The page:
The interaction of bile salt/phospholipid mixed micelles with an intestinal mucin has been investigated to provide the foundation for the transport of ingested fat and poorly water-soluble drugs through the intestinal mucous layer. Egg phosphatidylcholine (PC) was equilibrated with sodium taurocholate (TC) to generate several series of solutions, which had different intermicellar concentrations of TC. Within each series, each solution had the same IMC and thereby micelle sizes, but varied with respect to micelle concentration. These solutions were combined with isolated rat intestinal mucin, equilibrated, and then separated by centrifugation. The supernatant and mucin pellet were assayed for PC and TC, and the diffusion coefficient of PC was measured in the supernatant by PFG-SE NMR spectroscopy. For each series, four linear relationships were found; TC supernatant concentration plotted as a function of PC supernatant concentration; TC pellet concentration plotted as a function of PC pellet concentration; TC pellet concentration plotted as a function of TC supernatant concentration; and PC pellet concentration plotted as a function of PC supernatant concentration. Theoretical analysis of these results indicated that mucin excludes from 25 to 80% of the bile salt/phospholipid mixed micelles with greater exclusion observed with larger micelle size. There is preferential association of the taurocholate with intestinal mucin, when present in the mixed micelle region of the phase diagram. The association coupled with exclusion would allow mucin to modulate the concentration of bile salt at the epithelial surface.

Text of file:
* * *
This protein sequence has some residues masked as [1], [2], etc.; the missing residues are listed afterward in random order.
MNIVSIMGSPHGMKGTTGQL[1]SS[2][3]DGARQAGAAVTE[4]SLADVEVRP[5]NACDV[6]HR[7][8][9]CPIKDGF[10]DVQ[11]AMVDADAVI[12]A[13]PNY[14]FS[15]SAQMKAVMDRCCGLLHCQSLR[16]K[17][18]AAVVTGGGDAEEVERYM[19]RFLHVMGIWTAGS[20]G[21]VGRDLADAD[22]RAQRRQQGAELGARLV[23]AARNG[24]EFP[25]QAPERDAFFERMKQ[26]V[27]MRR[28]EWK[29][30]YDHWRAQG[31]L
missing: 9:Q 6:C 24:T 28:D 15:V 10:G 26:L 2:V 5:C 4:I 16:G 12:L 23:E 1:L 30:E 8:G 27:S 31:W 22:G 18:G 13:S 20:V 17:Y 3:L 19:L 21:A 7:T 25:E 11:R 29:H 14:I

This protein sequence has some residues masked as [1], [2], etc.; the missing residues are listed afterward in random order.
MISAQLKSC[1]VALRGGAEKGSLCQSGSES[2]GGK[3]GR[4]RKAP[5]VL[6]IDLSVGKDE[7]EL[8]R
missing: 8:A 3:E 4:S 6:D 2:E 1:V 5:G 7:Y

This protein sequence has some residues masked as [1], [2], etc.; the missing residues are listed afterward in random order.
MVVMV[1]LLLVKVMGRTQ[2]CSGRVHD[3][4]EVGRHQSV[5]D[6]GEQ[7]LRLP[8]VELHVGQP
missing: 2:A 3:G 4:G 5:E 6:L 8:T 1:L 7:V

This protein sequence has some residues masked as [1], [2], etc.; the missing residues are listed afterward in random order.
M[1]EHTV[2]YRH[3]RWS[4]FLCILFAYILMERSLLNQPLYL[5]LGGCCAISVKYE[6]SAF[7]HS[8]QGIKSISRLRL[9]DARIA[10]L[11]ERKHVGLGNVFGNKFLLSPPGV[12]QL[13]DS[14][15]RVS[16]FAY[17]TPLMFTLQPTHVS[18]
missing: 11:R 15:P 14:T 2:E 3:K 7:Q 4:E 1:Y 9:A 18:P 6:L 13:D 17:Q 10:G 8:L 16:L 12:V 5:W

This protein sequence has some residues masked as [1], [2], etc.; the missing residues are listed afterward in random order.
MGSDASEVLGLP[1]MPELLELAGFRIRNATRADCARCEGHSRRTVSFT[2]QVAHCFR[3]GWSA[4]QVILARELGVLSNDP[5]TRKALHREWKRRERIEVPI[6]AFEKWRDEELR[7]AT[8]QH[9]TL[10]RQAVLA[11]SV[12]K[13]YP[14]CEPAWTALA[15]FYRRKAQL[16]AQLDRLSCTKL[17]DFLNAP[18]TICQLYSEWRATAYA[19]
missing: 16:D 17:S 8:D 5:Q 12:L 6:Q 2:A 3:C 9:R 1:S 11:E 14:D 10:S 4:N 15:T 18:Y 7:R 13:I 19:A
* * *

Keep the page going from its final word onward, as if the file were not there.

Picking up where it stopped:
- Bile salt
- Sodium taurocholate